While China’s state media tout Shanghai’s “victory” over COVID-19 after a two-month lockdown of the city of 26 million, residents blast the authorities for their draconian lockdown measures, which left many with adverse mental health symptoms, according to a recent study.
“The Chinese Government has vigourously defended its dynamic zero COVID-19 strategy. But China’s lockdowns have had a huge human cost. This cost will continue to be paid in the future, with the shadow of mental ill-health adversely affecting China’s culture and economy for years to come,” according to a report published last month by the medical journal The Lancet.
Furthermore, 35 percent of Chinese respondents in a national survey on psychological distress “experienced distress, including anxiety and depression,” the report said.
A Shanghai resident surnamed Fang (pseudonym) told the Chinese-language edition of The Epoch Times on July 4 that the prolonged lockdown and arbitrary restrictions have left him and some of his neighbors with “psychological scars.”
He said the psychological trauma caused by the extreme lockdown in Shanghai is probably similar to the mental suffering that Americans experienced during the Great Depression.
‘Endless Humiliation:’ Resident
Fang told the publication that residents lost their dignity due to harsh COVID measures.
“Some people starved during the lockdown. But most suffer mainly because they have no freedom. We are not allowed to go out, which is a kind of endless humiliation we have endured.”
“The authorities would just break into your home with disinfectant,” Fang said. “Or they tell you that you tested positive [for COVID], and then they drag you outside, forcing you to give them the keys to your home.”
“Many people also felt humiliated by this,” he added.
New York-based news outlet SupChina described China’s disinfection process: “Teams of hazmat-suit-clad enforcement officers entering households and squirting clouds of disinfectants everywhere” and “over furniture and other objects inside apartments, including couches, beds, wardrobes, books, and even electronic devices.”
Fang compared Shanghai’s mass disinfection action to house raids during the Cultural Revolution in the 1960s and claimed that urban areas were given priority due to authorities’ “personal interests.”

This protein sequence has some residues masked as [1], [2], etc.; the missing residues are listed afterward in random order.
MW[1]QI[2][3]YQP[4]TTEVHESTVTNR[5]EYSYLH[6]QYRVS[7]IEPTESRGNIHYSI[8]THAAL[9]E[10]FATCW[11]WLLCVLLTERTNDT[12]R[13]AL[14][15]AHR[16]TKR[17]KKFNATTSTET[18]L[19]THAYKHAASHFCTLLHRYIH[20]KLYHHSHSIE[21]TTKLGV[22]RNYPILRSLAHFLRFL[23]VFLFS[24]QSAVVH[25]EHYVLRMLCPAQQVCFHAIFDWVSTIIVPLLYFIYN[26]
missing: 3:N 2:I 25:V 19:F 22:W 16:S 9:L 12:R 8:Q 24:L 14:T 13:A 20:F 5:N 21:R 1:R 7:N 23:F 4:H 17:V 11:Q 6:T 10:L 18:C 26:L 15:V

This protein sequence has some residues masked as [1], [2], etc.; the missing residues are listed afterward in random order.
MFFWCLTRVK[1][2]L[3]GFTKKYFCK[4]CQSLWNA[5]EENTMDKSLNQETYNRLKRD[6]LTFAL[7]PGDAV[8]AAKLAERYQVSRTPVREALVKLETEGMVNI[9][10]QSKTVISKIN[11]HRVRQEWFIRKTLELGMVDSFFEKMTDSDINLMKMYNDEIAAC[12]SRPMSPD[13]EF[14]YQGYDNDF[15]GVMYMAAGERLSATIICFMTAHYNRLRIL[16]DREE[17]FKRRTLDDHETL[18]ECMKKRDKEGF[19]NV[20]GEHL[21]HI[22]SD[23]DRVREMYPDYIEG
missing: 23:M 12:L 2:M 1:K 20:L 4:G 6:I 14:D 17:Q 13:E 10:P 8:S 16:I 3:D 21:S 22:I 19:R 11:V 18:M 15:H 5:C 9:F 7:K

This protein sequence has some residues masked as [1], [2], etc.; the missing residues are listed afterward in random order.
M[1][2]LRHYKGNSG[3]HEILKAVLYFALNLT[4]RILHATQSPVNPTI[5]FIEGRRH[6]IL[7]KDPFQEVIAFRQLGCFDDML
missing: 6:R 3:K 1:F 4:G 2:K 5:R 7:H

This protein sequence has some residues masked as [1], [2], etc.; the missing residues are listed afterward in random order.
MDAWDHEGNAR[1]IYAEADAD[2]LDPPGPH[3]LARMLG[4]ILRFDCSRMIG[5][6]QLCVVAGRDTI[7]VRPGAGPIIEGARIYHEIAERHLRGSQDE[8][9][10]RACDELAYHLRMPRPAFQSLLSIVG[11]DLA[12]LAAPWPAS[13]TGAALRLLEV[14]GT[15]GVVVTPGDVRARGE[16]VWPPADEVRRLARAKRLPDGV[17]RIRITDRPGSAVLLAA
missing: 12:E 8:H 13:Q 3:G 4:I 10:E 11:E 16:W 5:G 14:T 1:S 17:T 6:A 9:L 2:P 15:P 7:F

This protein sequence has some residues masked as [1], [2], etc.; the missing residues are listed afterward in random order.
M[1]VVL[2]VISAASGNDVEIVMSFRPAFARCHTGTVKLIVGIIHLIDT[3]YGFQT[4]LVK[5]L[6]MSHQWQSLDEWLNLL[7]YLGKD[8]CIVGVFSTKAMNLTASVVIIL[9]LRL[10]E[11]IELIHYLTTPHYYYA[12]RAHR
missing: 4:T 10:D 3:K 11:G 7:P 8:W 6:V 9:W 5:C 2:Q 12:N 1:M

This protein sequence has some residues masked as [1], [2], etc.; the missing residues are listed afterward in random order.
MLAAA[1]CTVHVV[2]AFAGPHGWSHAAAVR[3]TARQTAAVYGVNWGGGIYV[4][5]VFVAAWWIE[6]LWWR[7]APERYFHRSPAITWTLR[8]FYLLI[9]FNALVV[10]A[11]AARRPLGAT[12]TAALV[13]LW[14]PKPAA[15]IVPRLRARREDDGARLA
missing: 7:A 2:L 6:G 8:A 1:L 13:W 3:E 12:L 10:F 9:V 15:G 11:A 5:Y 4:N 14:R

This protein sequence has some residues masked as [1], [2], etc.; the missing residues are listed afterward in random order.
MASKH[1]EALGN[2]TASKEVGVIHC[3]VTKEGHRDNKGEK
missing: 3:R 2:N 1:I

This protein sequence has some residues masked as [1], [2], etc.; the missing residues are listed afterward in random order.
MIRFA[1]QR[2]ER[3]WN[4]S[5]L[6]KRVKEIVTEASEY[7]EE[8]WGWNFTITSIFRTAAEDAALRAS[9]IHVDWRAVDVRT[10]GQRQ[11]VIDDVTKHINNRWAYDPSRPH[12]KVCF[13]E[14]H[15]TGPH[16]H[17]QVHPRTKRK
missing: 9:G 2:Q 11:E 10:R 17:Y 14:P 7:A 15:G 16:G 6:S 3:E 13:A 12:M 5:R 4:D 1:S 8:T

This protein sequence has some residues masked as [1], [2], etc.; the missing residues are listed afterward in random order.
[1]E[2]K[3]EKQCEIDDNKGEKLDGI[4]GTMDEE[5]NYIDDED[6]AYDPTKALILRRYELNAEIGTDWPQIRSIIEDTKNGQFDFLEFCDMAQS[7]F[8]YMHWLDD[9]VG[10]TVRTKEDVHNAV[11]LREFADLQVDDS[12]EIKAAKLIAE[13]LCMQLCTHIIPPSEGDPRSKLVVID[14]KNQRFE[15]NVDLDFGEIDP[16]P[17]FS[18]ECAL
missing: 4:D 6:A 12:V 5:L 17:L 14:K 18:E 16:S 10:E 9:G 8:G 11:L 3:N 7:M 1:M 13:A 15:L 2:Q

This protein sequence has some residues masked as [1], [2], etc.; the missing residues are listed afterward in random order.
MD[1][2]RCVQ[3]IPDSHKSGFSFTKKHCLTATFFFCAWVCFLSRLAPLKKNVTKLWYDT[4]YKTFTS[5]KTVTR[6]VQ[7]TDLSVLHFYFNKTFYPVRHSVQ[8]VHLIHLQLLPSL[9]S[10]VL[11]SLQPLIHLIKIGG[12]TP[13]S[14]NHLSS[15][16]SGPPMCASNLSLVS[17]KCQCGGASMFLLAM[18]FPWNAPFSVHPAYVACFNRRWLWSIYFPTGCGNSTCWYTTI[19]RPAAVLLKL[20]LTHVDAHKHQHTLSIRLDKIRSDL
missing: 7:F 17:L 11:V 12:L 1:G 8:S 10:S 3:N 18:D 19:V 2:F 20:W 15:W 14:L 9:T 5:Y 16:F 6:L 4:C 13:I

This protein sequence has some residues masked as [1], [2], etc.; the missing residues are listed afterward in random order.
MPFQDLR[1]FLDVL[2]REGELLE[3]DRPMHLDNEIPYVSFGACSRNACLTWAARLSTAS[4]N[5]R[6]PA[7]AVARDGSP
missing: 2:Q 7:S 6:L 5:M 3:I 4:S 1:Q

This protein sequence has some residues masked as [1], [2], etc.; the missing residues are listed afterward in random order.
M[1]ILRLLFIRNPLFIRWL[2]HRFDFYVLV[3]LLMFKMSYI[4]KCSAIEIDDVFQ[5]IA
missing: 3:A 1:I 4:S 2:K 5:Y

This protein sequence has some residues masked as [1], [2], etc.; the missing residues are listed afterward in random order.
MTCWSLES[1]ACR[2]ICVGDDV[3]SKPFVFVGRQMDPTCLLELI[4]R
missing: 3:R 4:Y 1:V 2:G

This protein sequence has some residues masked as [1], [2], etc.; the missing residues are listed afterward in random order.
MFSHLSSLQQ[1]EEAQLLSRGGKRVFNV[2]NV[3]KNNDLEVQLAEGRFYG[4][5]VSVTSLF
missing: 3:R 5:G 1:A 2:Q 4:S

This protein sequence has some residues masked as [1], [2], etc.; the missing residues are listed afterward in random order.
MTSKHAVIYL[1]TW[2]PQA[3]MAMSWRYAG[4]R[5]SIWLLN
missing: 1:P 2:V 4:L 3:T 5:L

“The forced disinfection took place mostly in the big cities, where people are better off. They didn’t force this kind of disinfection in urban villages,” Fang said. “This is driven by personal interests, and it is a man-made disaster.”
Urban villages refer to less developed neighborhoods on the outskirts of a metropolitan city in China.
Chinese financial media Caixin Weekly published a special report on July 4 on mental health problems experienced by Shanghai residents during the lockdown. It said those who tested positive for COVID suffered many symptoms of post-traumatic stress.
One resident shared his experience with Caixin: “Hearing the ringing of the mobile phone, the knock on the door, the footsteps going upstairs, including the sound of heavy objects falling, my heart tightens, and I think of the nucleic acid test done at 5 am in the quarantine hotel.”
The report said that many people who have recovered from COVID have “a sense of stigma,” as they may feel guilty for causing the entire building to be sealed off. They may also worry about being rejected by society after recovery.
The Epoch Times found that there is a long wait for scheduling an appointment at Shanghai Mental Health Center as it has been fully booked since June 21.
Victims Should Hold Authorities Accountable: Activist
Rights activist Zhang Hai lost his father in 2020 due to COVID. He currently lives in Shenzhen but grew up in Wuhan, where the pandemic allegedly first broke out in China in late 2019.
In January 2020, Zhang took his 76-year-old father, a military veteran, to a hospital in Wuhan to seek medical treatment for a fractured femur. His father got infected with COVID while at the hospital and died within two weeks. In June that year, Zhang filed a lawsuit against the authorities and the local hospital, alleging that the government’s decision to cover up information about the outbreak caused his father’s death.
Zhang told the Chinese-language edition of The Epoch Times on July 4 that it was the first time the Chinese people were subjected to such extended restrictions and lockdowns.
“Many people are outraged, but they dare not speak out. They can only suppress all that rage, resulting in poor emotional and physical health. Some people even jump off the building to commit suicide.”
“Our psychological endurance has reached a breaking point,” he said.
“All victims who suffered from the extreme pandemic prevention measures should use the law to safeguard their legitimate rights and interests.”
“[We should] use the law to defend our rights and tell these local officials: ‘It’s not true that you can do whatever you want when you have power.’ All the victims of such man-made disasters and arbitrary lockdowns in other parts of China should stand up and prosecute them. If more people uphold the law, I believe our lives will be better,” Zhang said.
The Lancet report calls on the Chinese regime to “act immediately if it is to heal the wound its extreme policies have inflicted on the Chinese people.”
Zhao Fenghua and Luo Ya contributed to the report.